This project was developed as part of the requirements for the degree of Doctor of Philosophy at the Media School of Bournemouth University.
As all online interactive documentaries (i-docs), it is multi-layered, multi-clickable, and multi-navigational. There is no right or wrong way to navigate around and you can pick and choose what you see and when, depending on which nodes you follow.
Your main navigational tool is the Top Menu, from which you can access all five different narrative “universes”: What Happened; The Past; The Present; (Historical) Background; and Research. Click on the video below to get a quick sense of how that’s done and what each “universe” contains. There’s also a Multimedia Index on the Bottom Menu, where you can search available media (videos, galleries, sounds, etc.) according to type, narrator, and location.
Most videos are interactive: you will see thumbnails popping up at relevant times during playback, which can take you to linked videos, texts, galleries, and even other “universes”.
Don’t worry if you don’t get to click on them right away! They reappear again at the end of the video, along with other available options you might find interesting.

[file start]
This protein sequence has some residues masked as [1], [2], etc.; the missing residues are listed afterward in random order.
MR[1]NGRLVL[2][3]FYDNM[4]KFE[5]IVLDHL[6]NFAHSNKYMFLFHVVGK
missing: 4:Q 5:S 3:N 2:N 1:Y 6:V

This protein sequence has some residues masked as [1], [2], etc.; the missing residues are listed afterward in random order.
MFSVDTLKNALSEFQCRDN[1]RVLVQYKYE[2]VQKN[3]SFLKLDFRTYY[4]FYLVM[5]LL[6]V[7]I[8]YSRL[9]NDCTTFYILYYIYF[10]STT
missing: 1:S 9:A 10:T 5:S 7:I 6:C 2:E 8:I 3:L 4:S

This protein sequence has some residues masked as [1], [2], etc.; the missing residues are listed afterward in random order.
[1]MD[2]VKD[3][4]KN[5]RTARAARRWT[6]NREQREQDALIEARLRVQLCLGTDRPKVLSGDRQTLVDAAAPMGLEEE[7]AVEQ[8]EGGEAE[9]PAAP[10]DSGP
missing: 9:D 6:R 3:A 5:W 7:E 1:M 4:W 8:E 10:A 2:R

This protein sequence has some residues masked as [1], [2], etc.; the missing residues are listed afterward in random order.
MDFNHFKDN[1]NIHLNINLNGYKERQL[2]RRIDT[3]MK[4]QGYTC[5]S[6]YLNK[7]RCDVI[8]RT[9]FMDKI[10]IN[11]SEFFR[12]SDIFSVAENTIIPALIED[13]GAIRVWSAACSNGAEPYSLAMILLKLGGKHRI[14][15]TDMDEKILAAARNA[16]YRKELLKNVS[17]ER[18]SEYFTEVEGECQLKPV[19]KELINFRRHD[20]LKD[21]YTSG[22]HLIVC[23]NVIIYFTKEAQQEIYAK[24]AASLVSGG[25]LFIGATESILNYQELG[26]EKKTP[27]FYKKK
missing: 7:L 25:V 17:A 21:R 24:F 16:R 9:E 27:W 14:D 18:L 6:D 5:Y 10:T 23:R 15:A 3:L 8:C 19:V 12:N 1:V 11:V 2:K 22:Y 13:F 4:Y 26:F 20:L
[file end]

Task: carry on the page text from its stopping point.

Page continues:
There are hidden gems in this i-doc, only accessible to those users who are persistent and vigilant enough to explore the full extent of the story and its context. See if you can be one of them!
A NOTE ON DATES & NAMES
Phocaea 1914 is a historical i-doc which centres on events that took place more than 100 years ago. In these past 100 years, much has changed in and around the Aegean Sea. These changes are often reflected in the names of towns and areas covered in this documentary.
What was once Constantinople is now Istanbul, Smyrna has become Izmir, and Old Phocaea is now Eski Foça. Similarly with other towns. These names have almost always coexisted, depending on which language one spoke. Please do not be put off if you encounter double names for the same place.
Most of all, please don’t be put off if you encounter double dates (and you will)!
Back in Ottoman times, not everyone kept the same calendar: the Ottoman Empire used the Rumi Islamic Calendar, the Greek state and its consulates the Julian calendar, and the rest of Europe and the West, the Gregorian calendar (13 days after the Julian).
So, 12 June 1914 (the beginning of the looting of Foça) was
30 May 1914 for the Greek consular authorities;
and 30 May 1330 for the Ottoman authorities.
Here’s what a daily calendar would have looked like in the 1910s in the Ottoman Empire: